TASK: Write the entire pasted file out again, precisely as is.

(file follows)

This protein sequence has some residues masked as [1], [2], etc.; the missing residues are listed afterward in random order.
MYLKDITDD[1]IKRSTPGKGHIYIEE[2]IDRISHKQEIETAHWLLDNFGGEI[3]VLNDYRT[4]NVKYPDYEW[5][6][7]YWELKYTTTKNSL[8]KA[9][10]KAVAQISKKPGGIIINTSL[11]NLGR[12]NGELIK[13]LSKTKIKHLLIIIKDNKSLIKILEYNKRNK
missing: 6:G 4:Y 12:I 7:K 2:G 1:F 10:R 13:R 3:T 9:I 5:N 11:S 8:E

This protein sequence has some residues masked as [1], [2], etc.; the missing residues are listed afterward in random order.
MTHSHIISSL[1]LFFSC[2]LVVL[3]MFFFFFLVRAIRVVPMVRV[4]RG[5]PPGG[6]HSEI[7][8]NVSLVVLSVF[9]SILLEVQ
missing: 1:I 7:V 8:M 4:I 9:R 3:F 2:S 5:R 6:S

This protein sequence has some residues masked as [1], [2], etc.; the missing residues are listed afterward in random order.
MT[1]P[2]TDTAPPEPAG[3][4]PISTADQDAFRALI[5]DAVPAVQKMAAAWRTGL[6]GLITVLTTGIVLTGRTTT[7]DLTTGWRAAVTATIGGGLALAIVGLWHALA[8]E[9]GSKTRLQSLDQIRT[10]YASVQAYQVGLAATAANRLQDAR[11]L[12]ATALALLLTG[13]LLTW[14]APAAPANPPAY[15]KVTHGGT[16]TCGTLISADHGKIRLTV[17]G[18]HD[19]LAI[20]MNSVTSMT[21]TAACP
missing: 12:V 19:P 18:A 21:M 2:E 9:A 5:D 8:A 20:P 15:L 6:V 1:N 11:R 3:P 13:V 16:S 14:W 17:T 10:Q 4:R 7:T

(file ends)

This protein sequence has some residues masked as [1], [2], etc.; the missing residues are listed afterward in random order.
MYLKDITDD[1]IKRSTPGKGHIYIEE[2]IDRISHKQEIETAHWLLDNFGGEI[3]VLNDYRT[4]NVKYPDYEW[5][6][7]YWELKYTTTKNSL[8]KA[9][10]KAVAQISKKPGGIIINTSL[11]NLGR[12]NGELIK[13]LSKTKIKHLLIIIKDNKSLIKILEYNKRNK
missing: 6:G 4:Y 12:I 7:K 2:G 1:F 10:R 13:R 3:T 9:I 5:N 11:S 8:E

This protein sequence has some residues masked as [1], [2], etc.; the missing residues are listed afterward in random order.
MTHSHIISSL[1]LFFSC[2]LVVL[3]MFFFFFLVRAIRVVPMVRV[4]RG[5]PPGG[6]HSEI[7][8]NVSLVVLSVF[9]SILLEVQ
missing: 1:I 7:V 8:M 4:I 9:R 3:F 2:S 5:R 6:S

This protein sequence has some residues masked as [1], [2], etc.; the missing residues are listed afterward in random order.
MT[1]P[2]TDTAPPEPAG[3][4]PISTADQDAFRALI[5]DAVPAVQKMAAAWRTGL[6]GLITVLTTGIVLTGRTTT[7]DLTTGWRAAVTATIGGGLALAIVGLWHALA[8]E[9]GSKTRLQSLDQIRT[10]YASVQAYQVGLAATAANRLQDAR[11]L[12]ATALALLLTG[13]LLTW[14]APAAPANPPAY[15]KVTHGGT[16]TCGTLISADHGKIRLTV[17]G[18]HD[19]LAI[20]MNSVTSMT[21]TAACP
missing: 12:V 19:P 18:A 21:M 2:E 9:A 5:D 8:A 20:P 15:L 6:V 1:N 11:R 3:P 13:V 16:S 14:W 17:T 10:Q 4:R 7:T